This week, Kiplinger named Omaha as one of the hotspots for starting a business (more specifically, #2 on a list of the ten best cities in the United States!)
Other winners included Oklahoma City, Colombus, Ohio, and Denver, Colorado. This isn’t the first time a Nebraska city has made one of Kiplinger’s lists– Omaha also rings in as one of the ten cheapest cities you actually want to live in. With “rock-bottom” living costs, it’s the cheapest city on the list and business costs are 5.7% below the U.S average.
According to the study, nearly 12,000 small businesses are located in Omaha, a pretty impressive statistic considering that we’re also the second smallest of the cities on the list. This equates to approximately 138 small businesses for every 10,000 people, with a low unemployment rate of 3.6%. Best of all, the cost of living for those who are self employed is 12.3% below the U.S average– an important statistic to know for those who are struggling to help their business succeed!
And thanks to the burgeoning number of tech startups taking advantage of this truly optimal state to start a business in, the Midwest has earned the nickname “Silicon Prairie.” One of our favorite resources for following this scene, Silicon Prairie News, is another great place to look for those job seekers or potential entrepreneurs interested in what’s going on in our Midwestern economy. SPN also makes it incredibly evident how fertile this ground is for anyone hoping to succeed in their field, including manufacturing.
Technology and manufacturing are very carefully intertwined, especially as our world develops ever more quickly toward smart factories and automated technology (see Precision Machining Technology and Smart Factory posts on our blog if you want more information about this). This means it’s especially inspiring to hear validation about how great Nebraska is for entrepreneurs and businesses, and also that our state is doing a great job of making it easy for manufacturers to create innovation right here.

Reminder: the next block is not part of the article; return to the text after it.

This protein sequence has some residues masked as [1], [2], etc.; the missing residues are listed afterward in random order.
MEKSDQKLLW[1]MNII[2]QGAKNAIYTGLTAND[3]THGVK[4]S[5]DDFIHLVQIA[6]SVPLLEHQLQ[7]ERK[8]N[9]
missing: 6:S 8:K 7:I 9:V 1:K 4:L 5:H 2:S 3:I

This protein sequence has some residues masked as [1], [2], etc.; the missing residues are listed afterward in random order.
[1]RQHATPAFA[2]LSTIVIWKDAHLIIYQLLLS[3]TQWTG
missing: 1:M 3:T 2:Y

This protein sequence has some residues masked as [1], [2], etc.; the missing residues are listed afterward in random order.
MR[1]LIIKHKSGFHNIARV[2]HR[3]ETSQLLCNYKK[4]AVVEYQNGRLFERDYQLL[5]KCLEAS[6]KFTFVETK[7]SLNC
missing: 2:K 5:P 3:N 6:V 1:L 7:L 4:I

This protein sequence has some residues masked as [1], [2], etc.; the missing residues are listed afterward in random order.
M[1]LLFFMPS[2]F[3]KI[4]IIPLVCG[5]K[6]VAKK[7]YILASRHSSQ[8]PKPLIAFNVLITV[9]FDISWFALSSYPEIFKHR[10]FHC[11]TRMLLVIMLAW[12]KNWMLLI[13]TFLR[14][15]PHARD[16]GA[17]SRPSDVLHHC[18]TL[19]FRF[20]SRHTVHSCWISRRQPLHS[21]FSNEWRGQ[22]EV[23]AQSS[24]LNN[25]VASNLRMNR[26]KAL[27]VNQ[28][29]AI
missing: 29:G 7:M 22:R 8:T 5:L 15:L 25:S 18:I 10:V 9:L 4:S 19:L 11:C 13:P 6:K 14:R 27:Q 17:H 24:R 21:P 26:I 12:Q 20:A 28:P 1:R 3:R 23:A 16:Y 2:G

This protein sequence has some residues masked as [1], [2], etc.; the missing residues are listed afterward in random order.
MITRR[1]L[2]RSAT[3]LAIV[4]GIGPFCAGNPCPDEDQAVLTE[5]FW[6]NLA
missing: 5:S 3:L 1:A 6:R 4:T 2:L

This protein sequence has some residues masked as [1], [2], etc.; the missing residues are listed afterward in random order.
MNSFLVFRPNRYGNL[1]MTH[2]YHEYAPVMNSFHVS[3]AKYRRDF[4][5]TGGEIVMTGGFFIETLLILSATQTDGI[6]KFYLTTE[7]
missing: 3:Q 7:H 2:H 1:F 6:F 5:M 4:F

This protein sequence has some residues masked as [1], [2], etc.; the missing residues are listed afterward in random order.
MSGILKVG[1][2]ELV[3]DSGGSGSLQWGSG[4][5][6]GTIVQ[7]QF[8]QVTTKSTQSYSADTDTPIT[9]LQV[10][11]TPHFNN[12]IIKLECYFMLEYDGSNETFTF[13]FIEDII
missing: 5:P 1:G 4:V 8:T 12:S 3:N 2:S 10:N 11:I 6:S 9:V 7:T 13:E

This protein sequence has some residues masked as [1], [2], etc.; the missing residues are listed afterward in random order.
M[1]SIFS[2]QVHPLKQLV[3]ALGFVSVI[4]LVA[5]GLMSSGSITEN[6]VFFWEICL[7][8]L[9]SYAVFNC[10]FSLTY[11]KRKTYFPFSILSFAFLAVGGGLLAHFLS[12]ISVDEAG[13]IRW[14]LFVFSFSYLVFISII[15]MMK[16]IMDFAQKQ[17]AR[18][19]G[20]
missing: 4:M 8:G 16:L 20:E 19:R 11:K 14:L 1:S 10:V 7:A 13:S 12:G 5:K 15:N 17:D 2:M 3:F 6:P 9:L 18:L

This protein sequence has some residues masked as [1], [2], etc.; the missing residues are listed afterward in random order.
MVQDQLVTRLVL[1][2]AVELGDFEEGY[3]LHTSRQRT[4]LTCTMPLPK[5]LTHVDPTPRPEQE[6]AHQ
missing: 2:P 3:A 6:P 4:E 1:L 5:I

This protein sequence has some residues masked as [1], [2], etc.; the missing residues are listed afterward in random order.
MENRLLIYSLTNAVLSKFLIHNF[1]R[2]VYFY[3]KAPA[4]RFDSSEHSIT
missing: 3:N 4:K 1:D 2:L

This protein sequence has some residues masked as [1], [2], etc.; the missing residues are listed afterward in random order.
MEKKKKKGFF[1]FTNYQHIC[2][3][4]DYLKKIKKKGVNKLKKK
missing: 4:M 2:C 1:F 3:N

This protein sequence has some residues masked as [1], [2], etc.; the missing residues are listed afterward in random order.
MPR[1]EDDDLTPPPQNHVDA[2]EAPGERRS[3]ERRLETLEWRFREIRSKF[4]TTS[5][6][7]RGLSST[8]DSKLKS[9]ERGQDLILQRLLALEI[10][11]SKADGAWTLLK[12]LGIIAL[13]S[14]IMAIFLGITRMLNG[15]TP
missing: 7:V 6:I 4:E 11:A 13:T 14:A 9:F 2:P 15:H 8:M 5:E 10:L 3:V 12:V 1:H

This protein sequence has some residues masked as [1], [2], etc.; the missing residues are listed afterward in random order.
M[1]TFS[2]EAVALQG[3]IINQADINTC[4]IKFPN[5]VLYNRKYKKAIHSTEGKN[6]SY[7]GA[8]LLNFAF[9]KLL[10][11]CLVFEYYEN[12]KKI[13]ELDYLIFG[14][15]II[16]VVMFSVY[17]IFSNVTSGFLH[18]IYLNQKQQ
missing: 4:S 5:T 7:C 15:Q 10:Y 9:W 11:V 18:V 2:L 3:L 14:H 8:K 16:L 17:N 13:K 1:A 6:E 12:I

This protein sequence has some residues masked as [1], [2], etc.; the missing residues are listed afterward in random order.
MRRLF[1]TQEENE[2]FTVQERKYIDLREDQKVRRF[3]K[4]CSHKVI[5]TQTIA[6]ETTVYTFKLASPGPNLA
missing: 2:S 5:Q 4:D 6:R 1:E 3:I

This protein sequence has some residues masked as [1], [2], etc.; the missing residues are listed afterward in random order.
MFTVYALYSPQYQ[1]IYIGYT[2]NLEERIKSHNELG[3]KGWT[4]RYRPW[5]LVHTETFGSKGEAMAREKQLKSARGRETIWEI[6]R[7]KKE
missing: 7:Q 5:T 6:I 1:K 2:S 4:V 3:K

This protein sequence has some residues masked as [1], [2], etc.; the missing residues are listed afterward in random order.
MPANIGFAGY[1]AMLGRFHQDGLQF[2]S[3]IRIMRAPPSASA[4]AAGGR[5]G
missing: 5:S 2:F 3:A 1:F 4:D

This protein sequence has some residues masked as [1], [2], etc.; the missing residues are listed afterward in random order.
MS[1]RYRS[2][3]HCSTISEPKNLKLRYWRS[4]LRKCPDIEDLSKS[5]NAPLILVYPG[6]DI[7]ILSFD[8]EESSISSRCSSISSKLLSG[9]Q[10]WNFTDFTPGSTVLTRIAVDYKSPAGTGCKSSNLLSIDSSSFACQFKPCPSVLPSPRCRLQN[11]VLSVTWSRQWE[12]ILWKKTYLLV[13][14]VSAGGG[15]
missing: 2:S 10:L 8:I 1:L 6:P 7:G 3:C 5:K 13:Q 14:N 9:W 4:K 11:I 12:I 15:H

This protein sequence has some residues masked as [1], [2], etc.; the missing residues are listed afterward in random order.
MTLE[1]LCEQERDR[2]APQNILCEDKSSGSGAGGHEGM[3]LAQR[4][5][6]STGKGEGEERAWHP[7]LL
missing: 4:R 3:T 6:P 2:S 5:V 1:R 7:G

According to an earlier index in August by The University of Nebraska-Lincoln, opportunities for entrepreneurship still ranked high on both coasts. However, study author Eric Thompson explained that Nebraska has really benefited by weathering the Great Recession with ease and avoiding a mammoth housing bubble. Thompson claims that Nebraska’s highly educated workforce and strong agricultural economy contributed significantly to the relative security of their standing, in regards to entrepreneurship.
“Part of the reason it’s done well in recent years is the business births have really improved, and we’ve also done better in net establishment growth,” Thompson told SPN. With a growing economy and a stronger U.S manufacturing emphasis in general, this combination bodes well for future manufacturing and technology startups in Nebraska. The unemployment rate is low, but hopefully with the advent of new business, it will be even lower throughout the future.
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